The Life Raft Group (LRG) is the world’s leading 501-C-3 non-profit organization providing information, support, and assistance to patients and families with a rare cancer called Gastrointestinal Stromal Tumor (GIST). In 2007 the LRG, with a generous start-up grant from Novartis, initiated a unique research program to find the answers to GIST treatment resistance and to embark upon a pathway to find a cure for GIST that will serve as a model for other cancers. Read about our research philosophy here.
Starting with the creation of a realistic five-year strategic plan to identify the priority projects needed to overcome GIST treatment resistance, we brought together a core group of the world’s best GIST researchers and introduced cooperation, coordination and accountability as key building blocks of this historic effort. We created a grants structure designed to give maximum support to this research effort, including a 0% cap on the administrative overhead that could by charged by the researcher’s institutions.
We are approaching a critical intersection on the pathway to finding a cure for a cancer. We have the right scientific tools and the right researchers at the perfect time and place to demonstrate how to treat and cure cancer. We have achieved an historic understanding of the fundamental genetics driving GIST and the know how to identify and overcome the remaining downstream pathways of resistance. We have two approved targeted drugs, imatinib (Gleevec) and sunitinib (Sutent), and a number of other promising ones in the pipelines. We need to keep our core team in place, expand it ever so slightly to add a few additional priority research projects and commit the remaining three years of funding.
This opportunity to complete the pathway to a cure is unprecedented and well within our grasp.
Death rates from cancer are too high
Each year billions of dollars are contributed by government, charities and individuals to fund cancer research. Few causes touch so many families and create such passionate responses.
What has all this money accomplished? The 2005 Annual Report of the National Institutes of Health (NIH) proclaims that cancer death rates continue to decline and notes that death rates from all cancers dropped 1.1 percent per year from 1993 to 2002. A closer look shows that most of this progress has come from earlier diagnoses of cancer and lifestyle behavior changes like a decrease in smoking. Progress in finding effective cancer treatments has been relatively slow. And if one takes a longer historical view one finds that cancer death rates have not substantially improved.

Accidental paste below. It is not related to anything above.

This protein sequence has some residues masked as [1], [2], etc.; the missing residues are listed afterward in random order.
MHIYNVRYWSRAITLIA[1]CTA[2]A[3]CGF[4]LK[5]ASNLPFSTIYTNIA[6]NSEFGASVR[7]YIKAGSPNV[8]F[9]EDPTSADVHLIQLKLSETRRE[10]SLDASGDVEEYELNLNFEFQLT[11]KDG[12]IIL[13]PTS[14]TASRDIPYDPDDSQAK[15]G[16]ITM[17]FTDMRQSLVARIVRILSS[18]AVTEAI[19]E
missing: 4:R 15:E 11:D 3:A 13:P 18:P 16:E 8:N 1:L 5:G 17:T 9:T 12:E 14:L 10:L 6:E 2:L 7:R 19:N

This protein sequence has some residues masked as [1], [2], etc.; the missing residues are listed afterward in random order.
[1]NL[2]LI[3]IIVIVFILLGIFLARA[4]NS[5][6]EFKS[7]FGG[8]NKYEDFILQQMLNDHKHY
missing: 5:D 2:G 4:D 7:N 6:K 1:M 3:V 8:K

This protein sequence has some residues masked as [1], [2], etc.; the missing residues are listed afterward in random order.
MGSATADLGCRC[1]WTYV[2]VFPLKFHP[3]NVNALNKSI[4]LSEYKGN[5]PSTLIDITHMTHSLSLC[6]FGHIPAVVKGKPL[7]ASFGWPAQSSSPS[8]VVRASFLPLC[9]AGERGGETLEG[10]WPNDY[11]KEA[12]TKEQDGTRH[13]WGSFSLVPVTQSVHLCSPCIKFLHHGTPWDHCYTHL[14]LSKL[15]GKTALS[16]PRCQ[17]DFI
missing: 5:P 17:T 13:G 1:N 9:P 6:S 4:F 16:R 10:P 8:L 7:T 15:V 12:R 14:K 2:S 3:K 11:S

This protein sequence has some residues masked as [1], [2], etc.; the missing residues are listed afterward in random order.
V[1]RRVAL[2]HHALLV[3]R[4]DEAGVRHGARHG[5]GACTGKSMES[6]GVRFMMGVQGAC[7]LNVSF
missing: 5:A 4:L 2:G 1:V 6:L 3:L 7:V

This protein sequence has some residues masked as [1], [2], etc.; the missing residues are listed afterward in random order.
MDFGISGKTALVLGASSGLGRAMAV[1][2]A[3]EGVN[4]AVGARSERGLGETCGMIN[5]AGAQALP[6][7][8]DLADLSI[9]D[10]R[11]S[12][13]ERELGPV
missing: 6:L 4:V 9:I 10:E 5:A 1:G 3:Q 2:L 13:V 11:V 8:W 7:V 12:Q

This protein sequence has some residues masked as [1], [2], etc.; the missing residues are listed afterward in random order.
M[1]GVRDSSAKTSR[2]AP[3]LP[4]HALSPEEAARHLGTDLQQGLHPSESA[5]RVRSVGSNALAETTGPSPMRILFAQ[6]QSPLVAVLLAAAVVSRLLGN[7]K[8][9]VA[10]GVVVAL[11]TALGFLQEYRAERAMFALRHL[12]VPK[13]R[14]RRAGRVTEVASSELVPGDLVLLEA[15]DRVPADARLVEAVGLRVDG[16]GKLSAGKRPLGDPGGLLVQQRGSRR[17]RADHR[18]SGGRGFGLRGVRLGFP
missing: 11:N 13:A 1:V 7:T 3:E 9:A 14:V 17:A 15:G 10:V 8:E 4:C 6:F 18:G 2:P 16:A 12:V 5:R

The chart below provides a prospective from 1976 to 2000:
Finally, if we look at the success we have had in lowering death rates from cancer compared to that of other major diseases the disparity is quite striking. From 1950 to 2005 death rates from heart disease have dropped from over 586 per hundred thousand to under 245 per hundred thousand. In the same period, death rates from cancer have remained constant.
The term ”cancer” is comprised of many different diseases. The libraries of health statistics would likely provide data to support all sorts of opinions about the effectiveness of cancer research in providing treatments which lower cancer death rates but few would argue with the point that the death rates from cancers are too high and simply unacceptable.
GIST is the perfect model for demonstrating how to cure cancers
GIST cancer research provides a perfect model for demonstrating how to cure other cancers. GIST, although quite deadly, is a relatively simple cancer and has an increasingly understood mechanism of cancer mutations. Further, there is a growing list of targeted drugs to address these mutations. Finally, we have created an innovative research strategy, including prioritized project areas and the means to achieve them.